Heathens are a varied bunch, with varying opinions and interpretations on a number of issues, like with any religion. Among the items debated sometimes (and seemingly ad nauseum at times) is whether one should wear period garb or not.
Personally, I think it’s all about personal choice. I know some people like garb simply because it becomes a visual reminder (and even a physical, tactile one) that helps them slip into the mindset of sacred space when they participate in ritual observances. Others don’t feel that call, or may have other things they might do. Perhaps they have a specific item of jewelry they wear for ritual that they may not otherwise wear in their daily life.
On the more practical side of things, sometimes the event, and location should determine the garb. An elaborate dress and high heels (or a suit and suede loafers) isn’t very practical if you have to hike through woods to a spring on a rainy day.
We do know from antiquity, these gatherings (especially the really big ones) were a big affair, and would have meant people would be well groomed, and wearing some of their best clothing. When you talk about some of our larger ritual occurrences, such as what occurred at Iceland’s althing, the gatherings was in part religious ritual, but also in part legislative body, the passers of judicial judgments, a business trade summit, and also embodied an eligible bride/groom market. Just like today when you go to court, or to a business meeting, or want to dress to impress a potential date… (within reason!) that attitude I think should be taken over in context to our religious gatherings today, based of course on the setting and activities anticipated (whether its garb, or modern modes of dress).
While I don’t think that needs to translate into something like a suit, I do think it is a sign of respect NOT to show up in clothes that are stained and falling apart, torn and full of holes, and to make sure you’ve bathed. Showing up to ritual covered in mud, your hair greasy from not taking a shower… is to my mind a major faux pas. This is a ritual, and both your fellows at the ritual, appreciate good hygiene. No body wants to stand next to the person that smells like a sewer! (And on this note, don’t over indulge on scents either like colognes or perfume!) Thankfully this isn’t common, but unfortunately it does still occur.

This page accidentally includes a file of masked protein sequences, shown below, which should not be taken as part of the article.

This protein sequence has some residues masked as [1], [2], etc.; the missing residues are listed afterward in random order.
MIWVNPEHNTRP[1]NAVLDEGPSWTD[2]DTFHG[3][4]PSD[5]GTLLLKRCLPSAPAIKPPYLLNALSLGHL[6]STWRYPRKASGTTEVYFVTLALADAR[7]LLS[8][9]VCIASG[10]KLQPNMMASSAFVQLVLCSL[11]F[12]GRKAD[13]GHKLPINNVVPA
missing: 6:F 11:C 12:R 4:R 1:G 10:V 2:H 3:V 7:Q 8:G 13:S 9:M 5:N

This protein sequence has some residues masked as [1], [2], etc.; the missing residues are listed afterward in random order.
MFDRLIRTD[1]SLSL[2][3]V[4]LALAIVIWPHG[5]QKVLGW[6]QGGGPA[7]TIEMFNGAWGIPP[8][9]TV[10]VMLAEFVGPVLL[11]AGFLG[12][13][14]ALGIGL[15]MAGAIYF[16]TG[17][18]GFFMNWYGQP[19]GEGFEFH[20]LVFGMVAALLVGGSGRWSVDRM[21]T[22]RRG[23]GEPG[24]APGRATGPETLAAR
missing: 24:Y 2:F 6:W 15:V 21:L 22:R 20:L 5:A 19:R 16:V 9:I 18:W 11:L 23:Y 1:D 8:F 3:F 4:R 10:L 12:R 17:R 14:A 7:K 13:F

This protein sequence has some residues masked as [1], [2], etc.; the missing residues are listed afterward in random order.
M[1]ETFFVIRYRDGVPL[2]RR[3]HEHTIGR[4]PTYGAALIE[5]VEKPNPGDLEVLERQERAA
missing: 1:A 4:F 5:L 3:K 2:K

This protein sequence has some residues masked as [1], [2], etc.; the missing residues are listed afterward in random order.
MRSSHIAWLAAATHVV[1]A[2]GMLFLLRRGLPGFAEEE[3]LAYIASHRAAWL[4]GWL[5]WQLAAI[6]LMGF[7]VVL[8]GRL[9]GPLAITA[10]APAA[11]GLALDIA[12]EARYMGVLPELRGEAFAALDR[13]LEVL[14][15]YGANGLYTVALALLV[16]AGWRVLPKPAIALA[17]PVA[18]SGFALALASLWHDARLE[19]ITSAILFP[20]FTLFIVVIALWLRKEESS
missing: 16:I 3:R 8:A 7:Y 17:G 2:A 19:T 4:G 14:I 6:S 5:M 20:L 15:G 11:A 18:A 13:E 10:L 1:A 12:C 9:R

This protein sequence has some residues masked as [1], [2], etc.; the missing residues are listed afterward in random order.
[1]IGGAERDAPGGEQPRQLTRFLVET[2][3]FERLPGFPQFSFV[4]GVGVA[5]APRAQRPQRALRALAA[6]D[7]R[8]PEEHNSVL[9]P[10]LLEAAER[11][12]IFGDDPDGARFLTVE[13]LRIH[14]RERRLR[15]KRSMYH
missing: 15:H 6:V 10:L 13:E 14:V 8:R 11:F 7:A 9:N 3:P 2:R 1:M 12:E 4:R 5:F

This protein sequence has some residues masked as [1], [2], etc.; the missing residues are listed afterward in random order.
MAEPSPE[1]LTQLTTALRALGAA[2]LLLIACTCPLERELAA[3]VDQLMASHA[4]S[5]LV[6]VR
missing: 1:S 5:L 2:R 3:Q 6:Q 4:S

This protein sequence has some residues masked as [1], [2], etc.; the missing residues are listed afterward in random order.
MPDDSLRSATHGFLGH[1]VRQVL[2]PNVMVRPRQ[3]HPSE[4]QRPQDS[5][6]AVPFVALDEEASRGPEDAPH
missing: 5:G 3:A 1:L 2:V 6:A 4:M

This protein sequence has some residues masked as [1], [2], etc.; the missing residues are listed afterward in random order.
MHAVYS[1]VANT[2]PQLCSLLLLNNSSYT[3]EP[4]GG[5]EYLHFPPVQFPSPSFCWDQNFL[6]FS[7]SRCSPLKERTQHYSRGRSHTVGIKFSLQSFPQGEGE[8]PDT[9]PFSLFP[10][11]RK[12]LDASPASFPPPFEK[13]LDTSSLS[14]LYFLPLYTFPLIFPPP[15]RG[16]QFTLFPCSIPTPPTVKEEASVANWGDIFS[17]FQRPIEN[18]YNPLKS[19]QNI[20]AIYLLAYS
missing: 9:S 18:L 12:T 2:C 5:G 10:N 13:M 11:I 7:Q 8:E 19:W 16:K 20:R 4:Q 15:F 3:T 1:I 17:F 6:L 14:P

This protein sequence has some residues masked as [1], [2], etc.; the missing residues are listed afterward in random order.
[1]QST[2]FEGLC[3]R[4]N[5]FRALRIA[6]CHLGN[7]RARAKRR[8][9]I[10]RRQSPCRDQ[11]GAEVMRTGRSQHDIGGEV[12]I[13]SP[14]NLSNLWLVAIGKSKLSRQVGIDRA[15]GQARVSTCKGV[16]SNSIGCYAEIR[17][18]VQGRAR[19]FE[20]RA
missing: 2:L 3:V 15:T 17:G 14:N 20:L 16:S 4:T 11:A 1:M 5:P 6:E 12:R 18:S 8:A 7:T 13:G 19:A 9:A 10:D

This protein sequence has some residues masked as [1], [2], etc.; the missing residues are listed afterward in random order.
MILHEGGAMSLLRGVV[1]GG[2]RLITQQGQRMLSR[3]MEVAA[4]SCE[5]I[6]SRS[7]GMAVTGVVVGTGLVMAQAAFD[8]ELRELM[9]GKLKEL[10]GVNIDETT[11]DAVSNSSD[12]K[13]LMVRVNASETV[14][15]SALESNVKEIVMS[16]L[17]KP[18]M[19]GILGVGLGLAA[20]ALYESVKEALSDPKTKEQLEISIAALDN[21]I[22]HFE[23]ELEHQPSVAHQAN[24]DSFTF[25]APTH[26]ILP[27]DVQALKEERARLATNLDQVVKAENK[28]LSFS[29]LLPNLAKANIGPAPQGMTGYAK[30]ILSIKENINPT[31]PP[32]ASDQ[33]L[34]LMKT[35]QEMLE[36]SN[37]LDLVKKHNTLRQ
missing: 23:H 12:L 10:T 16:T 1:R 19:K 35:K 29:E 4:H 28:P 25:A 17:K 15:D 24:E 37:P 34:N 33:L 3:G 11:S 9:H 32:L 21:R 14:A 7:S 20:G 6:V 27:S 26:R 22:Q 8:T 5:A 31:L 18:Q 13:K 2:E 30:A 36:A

While some may believe the stereotype of Vikings as barbarians and therefore think of them as unwashed savages, the simple fact is that they had quite an affinity to being clean, and yes this does include the Viking Warriors!
In the Havamal it says:
Washed and fed, a man should ride to the Assembly
though he may not be very well dressed;
of his shoes and breeches no man should be ashamed
nor of his horse, though he doesn’t have a good one.
I always took this to mean, yes be hygienic, but if you weren’t a rich man don’t be ashamed you aren’t dressed as one is. Not everyone can afford Armani suits, or the latest pair of Jimmy Choos, or a Yves Saint Laurent original. But that you should wash up, and put on the best clothes you can, as a sign of both respect and courtesy.
I’m always amused by how there’s one account at least that describes how the Anglo-Saxons would time their attacks for when the Norse invaders decided to bathe. Or how the treaty between the Varangian Guard (who originally came from the Rus Vikings) and the Byzantium Empire, stipulated the Empire had to supply the Rus with baths as often as they wanted them. In areas like Iceland where we see natural springs, we see an affinity and bathing culture at these hot springs that go back generations. Remember, even one of the days of our week (Saturday) was laundryday for a reason!
We see ‘cleanliness’ and ‘gods-liness’ go hand and hand in our own religion (think of frithful behavior and guidelines like one didn’t defecate or urinate at sacred sites without breaking frith as we see in Eyrbyggja Saga). We also see with descriptions of the Goddess Nerthus in Tacitus, that even the Goddess was bathed and cleaned in her secret, sacred, hidden lake. So, don’t you think that even the Gods and Goddesses, the ancestors and the land vaettir want to deal with CLEAN mortals, versus one with ‘low-giene’ as my friends’ mother calls it.
I dress in a range from nice casual to all dolled up when I go to interact with the community at rituals. Period garb is not something that personally I feel called to use. What about you? What’s your preferred attire for ritual? Or do you have any horror stories to share about someone showing up for ritual who was just disgustingly filthy?